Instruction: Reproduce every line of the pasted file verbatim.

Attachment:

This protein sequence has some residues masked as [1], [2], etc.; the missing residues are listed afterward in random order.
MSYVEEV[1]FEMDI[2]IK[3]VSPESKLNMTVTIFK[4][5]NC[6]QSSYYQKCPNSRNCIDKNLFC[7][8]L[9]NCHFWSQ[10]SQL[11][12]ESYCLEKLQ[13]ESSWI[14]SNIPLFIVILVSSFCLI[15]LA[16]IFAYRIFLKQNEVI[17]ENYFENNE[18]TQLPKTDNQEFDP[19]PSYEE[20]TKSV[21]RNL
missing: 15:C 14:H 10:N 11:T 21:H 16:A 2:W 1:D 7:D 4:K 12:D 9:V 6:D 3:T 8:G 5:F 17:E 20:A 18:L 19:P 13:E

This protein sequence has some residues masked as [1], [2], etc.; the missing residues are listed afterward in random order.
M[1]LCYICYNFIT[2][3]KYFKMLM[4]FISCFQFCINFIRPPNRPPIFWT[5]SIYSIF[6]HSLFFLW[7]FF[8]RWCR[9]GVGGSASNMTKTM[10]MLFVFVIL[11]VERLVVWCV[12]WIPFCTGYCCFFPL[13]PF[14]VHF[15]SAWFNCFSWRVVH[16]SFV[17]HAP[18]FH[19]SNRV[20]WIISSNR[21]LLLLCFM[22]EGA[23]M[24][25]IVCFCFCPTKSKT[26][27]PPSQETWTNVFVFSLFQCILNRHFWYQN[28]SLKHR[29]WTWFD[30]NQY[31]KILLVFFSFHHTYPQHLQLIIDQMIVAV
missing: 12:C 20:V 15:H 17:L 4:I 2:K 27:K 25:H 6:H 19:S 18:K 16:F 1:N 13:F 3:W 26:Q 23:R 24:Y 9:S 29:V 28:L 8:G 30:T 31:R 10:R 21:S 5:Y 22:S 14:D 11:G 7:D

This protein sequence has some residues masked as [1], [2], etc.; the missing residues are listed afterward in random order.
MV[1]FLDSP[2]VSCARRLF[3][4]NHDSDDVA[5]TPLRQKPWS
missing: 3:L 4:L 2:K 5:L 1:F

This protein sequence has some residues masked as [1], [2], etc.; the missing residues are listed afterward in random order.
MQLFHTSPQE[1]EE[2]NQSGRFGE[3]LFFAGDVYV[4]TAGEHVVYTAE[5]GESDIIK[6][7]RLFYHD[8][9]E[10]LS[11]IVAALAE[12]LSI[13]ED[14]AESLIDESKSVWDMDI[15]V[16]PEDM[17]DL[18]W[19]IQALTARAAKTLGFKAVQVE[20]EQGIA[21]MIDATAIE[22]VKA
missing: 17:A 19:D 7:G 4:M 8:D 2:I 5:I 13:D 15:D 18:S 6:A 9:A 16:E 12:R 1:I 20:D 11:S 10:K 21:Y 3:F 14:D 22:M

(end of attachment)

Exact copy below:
This protein sequence has some residues masked as [1], [2], etc.; the missing residues are listed afterward in random order.
MSYVEEV[1]FEMDI[2]IK[3]VSPESKLNMTVTIFK[4][5]NC[6]QSSYYQKCPNSRNCIDKNLFC[7][8]L[9]NCHFWSQ[10]SQL[11][12]ESYCLEKLQ[13]ESSWI[14]SNIPLFIVILVSSFCLI[15]LA[16]IFAYRIFLKQNEVI[17]ENYFENNE[18]TQLPKTDNQEFDP[19]PSYEE[20]TKSV[21]RNL
missing: 15:C 14:H 10:N 11:T 21:H 16:A 2:W 1:D 7:D 4:K 12:D 9:V 6:D 3:T 8:G 5:F 17:E 20:A 18:L 19:P 13:E

This protein sequence has some residues masked as [1], [2], etc.; the missing residues are listed afterward in random order.
M[1]LCYICYNFIT[2][3]KYFKMLM[4]FISCFQFCINFIRPPNRPPIFWT[5]SIYSIF[6]HSLFFLW[7]FF[8]RWCR[9]GVGGSASNMTKTM[10]MLFVFVIL[11]VERLVVWCV[12]WIPFCTGYCCFFPL[13]PF[14]VHF[15]SAWFNCFSWRVVH[16]SFV[17]HAP[18]FH[19]SNRV[20]WIISSNR[21]LLLLCFM[22]EGA[23]M[24][25]IVCFCFCPTKSKT[26][27]PPSQETWTNVFVFSLFQCILNRHFWYQN[28]SLKHR[29]WTWFD[30]NQY[31]KILLVFFSFHHTYPQHLQLIIDQMIVAV
missing: 12:C 20:V 15:H 17:L 4:I 2:K 27:K 25:H 6:H 19:S 18:K 16:F 1:N 13:F 3:W 26:Q 23:R 24:Y 9:S 29:V 28:L 8:G 30:T 31:R 10:R 21:S 5:Y 22:S 14:D 11:G 7:D

This protein sequence has some residues masked as [1], [2], etc.; the missing residues are listed afterward in random order.
MV[1]FLDSP[2]VSCARRLF[3][4]NHDSDDVA[5]TPLRQKPWS
missing: 3:L 4:L 2:K 5:L 1:F

This protein sequence has some residues masked as [1], [2], etc.; the missing residues are listed afterward in random order.
MQLFHTSPQE[1]EE[2]NQSGRFGE[3]LFFAGDVYV[4]TAGEHVVYTAE[5]GESDIIK[6][7]RLFYHD[8][9]E[10]LS[11]IVAALAE[12]LSI[13]ED[14]AESLIDESKSVWDMDI[15]V[16]PEDM[17]DL[18]W[19]IQALTARAAKTLGFKAVQVE[20]EQGIA[21]MIDATAIE[22]VKA
missing: 17:A 19:D 7:G 4:M 8:D 2:I 5:I 13:D 15:D 18:S 6:A 9:A 16:E 12:R 1:I 20:D 11:S 10:K 21:Y 3:F 14:D 22:M